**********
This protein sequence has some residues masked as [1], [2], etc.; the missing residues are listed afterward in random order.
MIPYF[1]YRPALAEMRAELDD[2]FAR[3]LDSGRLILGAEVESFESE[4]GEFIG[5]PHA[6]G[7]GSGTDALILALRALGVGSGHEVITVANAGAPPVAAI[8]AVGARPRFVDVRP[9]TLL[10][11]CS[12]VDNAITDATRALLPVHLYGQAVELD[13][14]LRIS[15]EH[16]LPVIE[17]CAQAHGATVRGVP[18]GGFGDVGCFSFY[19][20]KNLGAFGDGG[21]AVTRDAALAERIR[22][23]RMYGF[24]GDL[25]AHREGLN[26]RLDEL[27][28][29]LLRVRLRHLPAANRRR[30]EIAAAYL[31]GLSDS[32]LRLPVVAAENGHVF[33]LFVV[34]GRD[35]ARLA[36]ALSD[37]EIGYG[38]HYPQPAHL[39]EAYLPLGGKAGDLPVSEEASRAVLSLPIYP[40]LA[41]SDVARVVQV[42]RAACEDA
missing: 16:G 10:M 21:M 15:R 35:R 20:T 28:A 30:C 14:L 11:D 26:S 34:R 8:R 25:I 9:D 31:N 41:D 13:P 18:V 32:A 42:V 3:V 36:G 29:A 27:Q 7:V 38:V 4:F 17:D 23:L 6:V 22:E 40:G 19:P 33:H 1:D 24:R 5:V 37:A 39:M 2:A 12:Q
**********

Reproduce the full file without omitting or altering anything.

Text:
This protein sequence has some residues masked as [1], [2], etc.; the missing residues are listed afterward in random order.
MIPYF[1]YRPALAEMRAELDD[2]FAR[3]LDSGRLILGAEVESFESE[4]GEFIG[5]PHA[6]G[7]GSGTDALILALRALGVGSGHEVITVANAGAPPVAAI[8]AVGARPRFVDVRP[9]TLL[10][11]CS[12]VDNAITDATRALLPVHLYGQAVELD[13][14]LRIS[15]EH[16]LPVIE[17]CAQAHGATVRGVP[18]GGFGDVGCFSFY[19][20]KNLGAFGDGG[21]AVTRDAALAERIR[22][23]RMYGF[24]GDL[25]AHREGLN[26]RLDEL[27][28][29]LLRVRLRHLPAANRRR[30]EIAAAYL[31]GLSDS[32]LRLPVVAAENGHVF[33]LFVV[34]GRD[35]ARLA[36]ALSD[37]EIGYG[38]HYPQPAHL[39]EAYLPLGGKAGDLPVSEEASRAVLSLPIYP[40]LA[41]SDVARVVQV[42]RAACEDA
missing: 16:G 10:M 21:M 15:R 35:R 20:T 28:A 30:C 14:L 11:D 26:S 34:R 8:R 25:I 9:D 31:N 41:D 13:P 18:V 32:A 42:V 3:V 36:G 29:A 27:Q 7:V 38:V 4:F 17:D 23:L 6:V 22:E 40:G 19:P 33:H 1:D 24:R 5:V 37:A 39:M 2:A 12:Q